Review of Psycho-Pass: The Movie


Readers who have been following my blog for a couple of years will know that I am a big fan of Psycho-Pass (possibly because I am a complete psycho.) The series won my Top Five Anime of 2014, beating the likes of Fate/Zero and Attack on Titan. After a gap of two years the time has come for me to revisit the Psycho-Pass universe courtesy of this motion picture, which is available to buy from Anime Ltd in the UK. For the record, I have yet to watch the second season of Psycho-Pass, because I hear that it isn’t up to snuff. Guess we can blame a change in writer and studio for the dip in quality. When will people learn that change is a terrible thing? As an example, it drives me potty when Facebook and YouTube periodically change their webpage layouts to an inferior design.


Psycho-Pass: The Movie begins literally with a bang, thanks to an action packed opener featuring the cutest flash grenade I have ever seen. The intro scene has Akane Tsunemori and a team of MWPSB agents taking down a group of foreign terrorists. How dare these armed immigrants disturb the peace? The Sybil System, which maintains law and order in Japan, should keep those troublemakers out by building a wall. Anyways, one quick investigation later and it is revealed that the radicals in question hail from an unstable region dubbed the Southeast Asia Union. Apparently Akane’s former subordinate Shinya Kogami, who has been AWOL ever since the events of series one, is training the country’s guerrilla faction. Eager to meet up with him (possibly because she thinks he looks dreamy topless) Akane flies off to the SEAUN hoping to apprehend the runaway Enforcer.

From there Akane tries to infiltrate the resistance, which is fighting against the recently crowned SEAUN government. The country’s administration rose to power after their leader agreed to import the Sybil System. With the aid of Japanese drones pockets of peace have been established in a nation torn apart by civil war. Tranquillity comes at a price though. SEAUN’s military elite rule with an iron fist and have relegated much of the populace to second-class citizens – who are obliged to wear collars, which are more demeaning than the ones my dominatrix orders me to wear on Saturday nights. Any inhabitants who step out of line are promptly executed by toxins contained in their Sybil manufactured chokers. Faced with such discrimination, can Akane complete her mission or will she be compelled to challenge the Sybil backed SEAUN regime?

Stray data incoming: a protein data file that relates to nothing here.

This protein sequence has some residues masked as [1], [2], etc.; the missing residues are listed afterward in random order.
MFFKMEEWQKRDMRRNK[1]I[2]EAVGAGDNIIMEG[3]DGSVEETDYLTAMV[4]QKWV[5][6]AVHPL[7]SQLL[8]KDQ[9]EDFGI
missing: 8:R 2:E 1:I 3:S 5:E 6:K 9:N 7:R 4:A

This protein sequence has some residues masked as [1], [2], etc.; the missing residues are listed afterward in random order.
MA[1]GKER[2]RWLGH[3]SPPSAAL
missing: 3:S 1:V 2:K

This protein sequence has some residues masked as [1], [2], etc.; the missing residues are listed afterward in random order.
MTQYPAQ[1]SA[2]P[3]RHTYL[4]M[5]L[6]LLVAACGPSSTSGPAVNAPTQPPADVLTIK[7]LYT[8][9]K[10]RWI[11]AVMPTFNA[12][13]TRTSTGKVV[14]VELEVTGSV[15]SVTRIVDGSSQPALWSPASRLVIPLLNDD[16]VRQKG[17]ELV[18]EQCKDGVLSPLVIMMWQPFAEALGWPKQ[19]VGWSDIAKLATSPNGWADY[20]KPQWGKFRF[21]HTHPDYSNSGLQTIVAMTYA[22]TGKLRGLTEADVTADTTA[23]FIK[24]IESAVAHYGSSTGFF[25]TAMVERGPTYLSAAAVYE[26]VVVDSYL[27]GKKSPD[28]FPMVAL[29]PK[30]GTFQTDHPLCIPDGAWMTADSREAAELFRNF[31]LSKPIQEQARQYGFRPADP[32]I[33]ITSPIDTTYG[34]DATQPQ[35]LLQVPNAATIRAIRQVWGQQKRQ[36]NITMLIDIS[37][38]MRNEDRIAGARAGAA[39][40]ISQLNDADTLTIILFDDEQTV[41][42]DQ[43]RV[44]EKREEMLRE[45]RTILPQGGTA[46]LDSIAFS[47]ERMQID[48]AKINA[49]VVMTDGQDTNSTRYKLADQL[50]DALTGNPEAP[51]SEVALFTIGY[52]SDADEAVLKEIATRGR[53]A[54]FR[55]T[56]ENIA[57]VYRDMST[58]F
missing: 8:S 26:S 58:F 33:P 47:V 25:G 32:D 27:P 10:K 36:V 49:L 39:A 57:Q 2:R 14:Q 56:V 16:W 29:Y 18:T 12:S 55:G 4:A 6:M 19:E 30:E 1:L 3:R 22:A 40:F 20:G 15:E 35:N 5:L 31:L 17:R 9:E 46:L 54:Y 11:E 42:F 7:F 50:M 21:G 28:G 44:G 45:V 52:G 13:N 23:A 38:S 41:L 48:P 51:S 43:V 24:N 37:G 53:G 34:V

My rating for Psycho-Pass: The Movie is a four out of five. It’s a great flick, although I will admit that I prefer the original series a smidgen more. I think that opinion is however influenced by my natural bias towards narratives that are broken up into episodes. The absence of characters I liked from season one could also be a factor, because the movie is mostly an Akane/Kogami exclusive adventure. All that said it was cool seeing Psycho-Pass broaden its horizons beyond Japan and seeing how the Sybil System functions in a young state rather than an established utopian society. The movie’s action is top notch too, featuring brawls were Kogami battles against cyborg mercenaries and gunfights were Dominators reduce lawbreakers into giblets. You probably don’t want to consume a meal whilst watching this film!

Like all good sci-fi Psycho-Pass: The Movie uses its futuristic setting to make us ponder on present day issues. Obtrusive surveillance, tampering with the politics of war torn lands and fear being used as justification to erode civil liberties are all covered during Psycho-Pass’ two-hour runtime. The artificial Sybil System acts eerily similar to flesh and blood statesmen. Unlike those we elect into the White House, Sybil does listen to feedback sometimes. Akane has some sway over it at the very least, although that may be due to her cuteness. Who can say no to that face? Whenever the diminutive inspector barks out dissent she looks just like an adorable puppy. Anyways, time will tell if the upcoming Ghost in the Shell will be any good. If it flops, like many anime live action adaptations do, fret not because Psycho-Pass: The Movie has you cyberpunk junkies covered.